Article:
Resiliency to flooding in redeveloping urban areas is challenging, especially when native wetlands are filled, impervious is expanded, and rainfall intensifies. Municipalities are often responsible for protecting property from flooding, which becomes challenging to mitigate when areas for surface storage are limited. Bloomington, MN is a Minneapolis suburb with high-traffic areas prone to flooding. Former wetlands became impervious landlocked depressions that relied on undersized storm sewer to convey flood flows.
During intense rain events, the storm sewer surcharged into the roadway. The developed area had limited surface storage causing unsafe travel conditions and damage to adjacent property. With limited public right of way to implement additional flood storage and a desire to maximize redevelopment opportunities, a 13 ac-ft subsurface storage system was constructed within the city right of way.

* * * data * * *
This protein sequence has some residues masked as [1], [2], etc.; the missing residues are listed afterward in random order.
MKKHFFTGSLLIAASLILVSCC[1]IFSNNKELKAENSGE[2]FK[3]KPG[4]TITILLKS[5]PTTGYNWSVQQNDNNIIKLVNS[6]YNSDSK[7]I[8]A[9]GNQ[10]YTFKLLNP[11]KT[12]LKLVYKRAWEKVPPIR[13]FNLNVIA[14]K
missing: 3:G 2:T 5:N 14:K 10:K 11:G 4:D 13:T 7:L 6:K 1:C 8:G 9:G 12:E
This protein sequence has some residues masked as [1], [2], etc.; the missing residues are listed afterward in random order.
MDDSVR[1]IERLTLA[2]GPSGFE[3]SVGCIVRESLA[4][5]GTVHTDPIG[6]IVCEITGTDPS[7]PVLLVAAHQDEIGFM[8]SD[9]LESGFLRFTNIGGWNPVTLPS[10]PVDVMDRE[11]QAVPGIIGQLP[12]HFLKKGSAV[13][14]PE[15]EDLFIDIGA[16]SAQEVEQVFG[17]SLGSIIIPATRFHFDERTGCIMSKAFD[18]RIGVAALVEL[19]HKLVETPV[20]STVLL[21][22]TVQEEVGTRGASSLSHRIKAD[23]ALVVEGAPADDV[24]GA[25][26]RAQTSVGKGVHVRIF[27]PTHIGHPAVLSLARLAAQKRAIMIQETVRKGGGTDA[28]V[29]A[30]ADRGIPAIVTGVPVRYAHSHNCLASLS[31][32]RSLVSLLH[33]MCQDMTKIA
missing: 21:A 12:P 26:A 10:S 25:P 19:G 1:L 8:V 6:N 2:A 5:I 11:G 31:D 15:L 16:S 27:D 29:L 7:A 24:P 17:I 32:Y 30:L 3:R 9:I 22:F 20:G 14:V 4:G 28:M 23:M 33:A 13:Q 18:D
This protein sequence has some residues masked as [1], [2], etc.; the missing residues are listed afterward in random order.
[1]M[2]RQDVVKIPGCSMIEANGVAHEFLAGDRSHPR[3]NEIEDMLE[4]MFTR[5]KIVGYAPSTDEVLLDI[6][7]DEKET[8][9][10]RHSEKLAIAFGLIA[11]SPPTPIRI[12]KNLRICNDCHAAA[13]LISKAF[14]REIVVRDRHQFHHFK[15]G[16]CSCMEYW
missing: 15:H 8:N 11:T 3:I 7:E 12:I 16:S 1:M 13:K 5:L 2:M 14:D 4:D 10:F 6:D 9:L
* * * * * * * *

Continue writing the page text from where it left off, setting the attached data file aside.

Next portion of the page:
Projects like this are not successful without partnerships. Stakeholders were identified early through a property, easement, and infrastructure review. The city led the project with support from 25 partners. A project communication website was routinely updated to keep stakeholders apprised of project schedules, construction, detours, and business access changes.